Anyway, rant over--I've meant to talk about this for a while.
Monday, February 16, 2009
A brief post, as I'm a bit rushed for time this week--between a sore throat and running around for work, parent-teacher meetings, and the like, I'm in vegetable mode when I come back home.
We went to Changdeokgung, a palace in Seoul. Once the secondary palace of the Joseon Dynasty, which ruled Korea for several hundred years, the palace became the primary one after the Japanese destroyed the main palace by fire during the invasions in the late 1500s. It's gorgeous, set into the hills and forests of a garden complex in the north end of Seoul. Tucked into the foothills, it's designed to be as natural as possible.
It has a bit of a sad history, despite the beauty and its role as the former seat of power in Korea. It was there that the last Korean scion of the Joseon died in the late 1900s. It was there that the Japanese annexed Korea.
It's a beautiful and sad reminder of how lovely this country is, and how much history is here, both good and bad. I love teaching here, and learning about Korean culture and tradition--it's just a wild turn to see the differences between, say, Canada and Korea, since we don't have the history of a war as catastrophic (within Canadian borders... World War One and Two were devastating to Canada in their own way) as what happened to Korea during the Occupation.
Anyway, enough of the tragedy. It was beautiful, and we had a laugh walking past the National Ddeok (Teok) museum... basically, a rice cake museum. Oh, bother.
We celebrated Valentine's Day by watching JCVD without subtitles and laughing ourselves silly.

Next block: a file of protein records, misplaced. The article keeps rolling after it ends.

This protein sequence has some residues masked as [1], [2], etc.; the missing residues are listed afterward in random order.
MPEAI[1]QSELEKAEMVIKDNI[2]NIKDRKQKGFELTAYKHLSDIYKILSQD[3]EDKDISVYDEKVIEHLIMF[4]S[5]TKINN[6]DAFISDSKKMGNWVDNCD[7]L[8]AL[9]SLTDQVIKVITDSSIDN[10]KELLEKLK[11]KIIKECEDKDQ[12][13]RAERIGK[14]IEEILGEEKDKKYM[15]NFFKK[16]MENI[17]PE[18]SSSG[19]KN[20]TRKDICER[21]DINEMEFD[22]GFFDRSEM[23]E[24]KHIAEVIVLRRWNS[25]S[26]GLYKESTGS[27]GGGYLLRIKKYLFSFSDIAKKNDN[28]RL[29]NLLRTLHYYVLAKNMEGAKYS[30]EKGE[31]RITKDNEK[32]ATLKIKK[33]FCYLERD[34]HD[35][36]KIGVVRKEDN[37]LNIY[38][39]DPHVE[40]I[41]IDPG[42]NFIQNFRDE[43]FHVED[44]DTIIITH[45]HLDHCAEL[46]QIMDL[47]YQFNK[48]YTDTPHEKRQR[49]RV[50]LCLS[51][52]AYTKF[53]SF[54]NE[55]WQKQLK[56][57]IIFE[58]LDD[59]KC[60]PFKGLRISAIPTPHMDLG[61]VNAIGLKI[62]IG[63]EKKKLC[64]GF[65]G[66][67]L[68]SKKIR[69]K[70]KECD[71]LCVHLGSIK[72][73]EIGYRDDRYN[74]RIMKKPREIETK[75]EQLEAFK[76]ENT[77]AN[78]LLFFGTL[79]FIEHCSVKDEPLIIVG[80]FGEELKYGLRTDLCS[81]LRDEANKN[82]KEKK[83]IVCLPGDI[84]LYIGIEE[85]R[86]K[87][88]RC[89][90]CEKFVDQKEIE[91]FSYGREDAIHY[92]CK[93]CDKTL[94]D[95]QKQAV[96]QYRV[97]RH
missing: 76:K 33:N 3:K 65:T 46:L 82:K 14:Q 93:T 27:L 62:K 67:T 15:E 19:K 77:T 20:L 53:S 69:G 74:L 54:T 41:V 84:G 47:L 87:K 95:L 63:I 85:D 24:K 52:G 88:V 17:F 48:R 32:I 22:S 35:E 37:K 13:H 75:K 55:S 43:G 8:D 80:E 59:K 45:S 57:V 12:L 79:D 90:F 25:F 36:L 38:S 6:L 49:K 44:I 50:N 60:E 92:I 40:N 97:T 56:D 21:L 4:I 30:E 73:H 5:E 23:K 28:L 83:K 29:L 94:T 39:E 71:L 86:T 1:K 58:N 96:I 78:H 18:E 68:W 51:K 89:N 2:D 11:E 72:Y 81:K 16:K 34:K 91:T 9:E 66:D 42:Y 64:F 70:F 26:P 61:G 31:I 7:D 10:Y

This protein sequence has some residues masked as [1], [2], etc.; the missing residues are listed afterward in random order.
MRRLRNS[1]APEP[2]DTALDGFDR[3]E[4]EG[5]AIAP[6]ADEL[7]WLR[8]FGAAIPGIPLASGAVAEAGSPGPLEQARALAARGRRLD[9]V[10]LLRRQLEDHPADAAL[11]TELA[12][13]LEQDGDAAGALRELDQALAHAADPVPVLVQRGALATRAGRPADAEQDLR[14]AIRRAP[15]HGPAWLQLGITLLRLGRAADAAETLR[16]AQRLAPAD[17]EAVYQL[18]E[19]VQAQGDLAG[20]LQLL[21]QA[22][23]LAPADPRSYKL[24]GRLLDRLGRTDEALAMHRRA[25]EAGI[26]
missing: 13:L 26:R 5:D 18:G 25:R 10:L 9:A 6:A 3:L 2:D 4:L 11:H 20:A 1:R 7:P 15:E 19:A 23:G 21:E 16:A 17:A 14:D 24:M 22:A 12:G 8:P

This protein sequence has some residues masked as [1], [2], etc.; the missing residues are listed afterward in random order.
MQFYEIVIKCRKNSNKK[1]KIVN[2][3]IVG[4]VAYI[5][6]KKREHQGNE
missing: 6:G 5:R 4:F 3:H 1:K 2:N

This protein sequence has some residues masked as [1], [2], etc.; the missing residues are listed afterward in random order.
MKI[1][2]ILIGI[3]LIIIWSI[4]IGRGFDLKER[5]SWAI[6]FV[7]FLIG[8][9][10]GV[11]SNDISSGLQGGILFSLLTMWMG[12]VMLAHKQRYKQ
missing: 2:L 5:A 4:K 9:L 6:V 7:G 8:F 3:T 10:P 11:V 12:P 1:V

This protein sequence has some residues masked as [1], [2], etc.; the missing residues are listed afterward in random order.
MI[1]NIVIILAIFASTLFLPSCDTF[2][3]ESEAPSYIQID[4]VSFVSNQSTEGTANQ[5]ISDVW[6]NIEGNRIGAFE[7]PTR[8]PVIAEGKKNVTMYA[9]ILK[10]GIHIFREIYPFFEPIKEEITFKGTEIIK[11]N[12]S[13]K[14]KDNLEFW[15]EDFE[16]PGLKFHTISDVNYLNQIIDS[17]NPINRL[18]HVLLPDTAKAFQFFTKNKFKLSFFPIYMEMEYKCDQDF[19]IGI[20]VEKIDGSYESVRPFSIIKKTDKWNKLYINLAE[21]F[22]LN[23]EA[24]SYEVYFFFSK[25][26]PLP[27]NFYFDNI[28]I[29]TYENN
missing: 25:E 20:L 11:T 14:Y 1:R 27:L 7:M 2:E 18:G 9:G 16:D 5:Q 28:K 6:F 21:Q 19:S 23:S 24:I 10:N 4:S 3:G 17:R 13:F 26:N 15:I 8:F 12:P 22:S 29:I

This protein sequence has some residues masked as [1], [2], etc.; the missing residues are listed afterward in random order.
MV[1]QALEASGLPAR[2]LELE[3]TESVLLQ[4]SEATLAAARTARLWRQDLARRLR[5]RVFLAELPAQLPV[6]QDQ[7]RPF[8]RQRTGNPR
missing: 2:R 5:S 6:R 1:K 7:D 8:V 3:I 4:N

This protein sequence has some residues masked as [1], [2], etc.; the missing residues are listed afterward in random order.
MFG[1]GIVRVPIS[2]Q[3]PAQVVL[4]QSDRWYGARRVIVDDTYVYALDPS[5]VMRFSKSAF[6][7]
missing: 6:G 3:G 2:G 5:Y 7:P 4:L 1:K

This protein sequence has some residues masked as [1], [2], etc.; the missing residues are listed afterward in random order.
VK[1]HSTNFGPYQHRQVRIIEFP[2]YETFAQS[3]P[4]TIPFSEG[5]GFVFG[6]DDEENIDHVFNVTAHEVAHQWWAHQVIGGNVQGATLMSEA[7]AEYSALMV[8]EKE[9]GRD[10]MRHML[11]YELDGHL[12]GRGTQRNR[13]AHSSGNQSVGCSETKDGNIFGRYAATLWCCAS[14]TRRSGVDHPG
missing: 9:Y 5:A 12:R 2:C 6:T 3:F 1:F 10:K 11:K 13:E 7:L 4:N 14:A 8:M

All the best, folks,
Sunday, February 8, 2009
Started teaching, on a voluntary basis, Kindergartners on Saturday morning. The tykes are exceptionally cute, and I've got a trio of little geniuses in the class. All three speak very well in English, so it's almost like teaching English Kindergarten back home.
We started out by playing Sit Down, Stand Up. Basically, the idea is to have the kids learn basic English words, most of which they already know, and to warm them up. It's also important, since it keeps the kids happy. Jen's mother said, and I think she's right, that teaching kids that age requires almost twice as much work as other classes: its like having 20 mini-two-minute lessons, so that you can keep their attention.
We then went to finish the book, do some drawing, and at one point, I had them hopping around the room (saying the word 'hop' as they did so), to teach them the word, and because we were reading about a frog. The little ones were exceptionally cute.
I noticed that as well: we're using a basic readers book, which, while good, is a bit dry--it's lots of reading.
That said, it's a great idea: it's a pilot program to see if we can start teaching younger children at the Hagwon. This'd be a great strategy if it can work: the younger ones are more interested, and are exceptionally fun to teach. Plus, while it's great to have older kids, the younger ones, if they stay, are a more lucrative source of revenue--they stay longer.